Rick Perry Wisely Strikes Back with Video Targeting Travis County DA

Categories: Buzz

That image you see above is of a surprising email that just hit my (and probably yours) inbox from RickPac, Governor Rick Perry's federal political action committee.

The surprising part isn't that Perry's PAC is using his recent indictment to solicit contributions. All's fair ... when life gives you lemons ... etc. In fact, one wonders what took his people so long to throw this together. The indictment came down Friday, and here it is Tuesday already. Did someone have weekend plans?

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DISD Wants in the News Reporting Biz? That's Like Letting Us Look After Your Kids.

Categories: Buzz

Government + education + news media. Why didn't anyone think of this before?
Dallas Independent School District has some important things to tell you, stuff that doesn't get reported in the regular old media, so the district is looking at getting into the news media business, Superintendent Mike Miles said this week. Or we guess he said it. The Dallas Morning News said he did, but they're ... ugh ... old, private media. Who knows?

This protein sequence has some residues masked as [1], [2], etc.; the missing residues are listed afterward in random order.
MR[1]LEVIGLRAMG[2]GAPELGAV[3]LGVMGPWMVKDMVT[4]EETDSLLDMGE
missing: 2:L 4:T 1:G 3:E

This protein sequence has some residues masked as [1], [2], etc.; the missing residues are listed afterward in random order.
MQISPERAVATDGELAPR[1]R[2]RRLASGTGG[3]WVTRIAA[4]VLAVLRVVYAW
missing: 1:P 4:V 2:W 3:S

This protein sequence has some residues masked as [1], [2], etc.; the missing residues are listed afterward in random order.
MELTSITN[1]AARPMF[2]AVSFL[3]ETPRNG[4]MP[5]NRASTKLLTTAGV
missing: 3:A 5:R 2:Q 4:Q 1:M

DISD spokesman André Riley, that's who. Buzz called him up to welcome him to the fold -- we media folk are famously collegial -- and to see if there were any tips we could give him. He said the district has just begun exploring how to expand its news offerings beyond the usual dry press releases and wants to maybe do more reporting and offer more information than standard news outlets have time or space for.

The district is very early in the process, he stressed, sounding a bit like a man who was handed a short-handled shovel last week and woke up today to find his employer had announced he was going to dig a canal.

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If We're Not Going to Reform Immigration, Let's Make It Fun

Categories: Buzz

In 2006, hunters generated $2.63 billion in retail sales for their sport in Texas, paying nearly $284 million in state and local taxes and supporting more than 44,119 jobs, according to the Texas Parks and Wildlife Department. That doesn't include the millions spent by birdwatchers, photographers and others who enjoy wildlife they don't kill.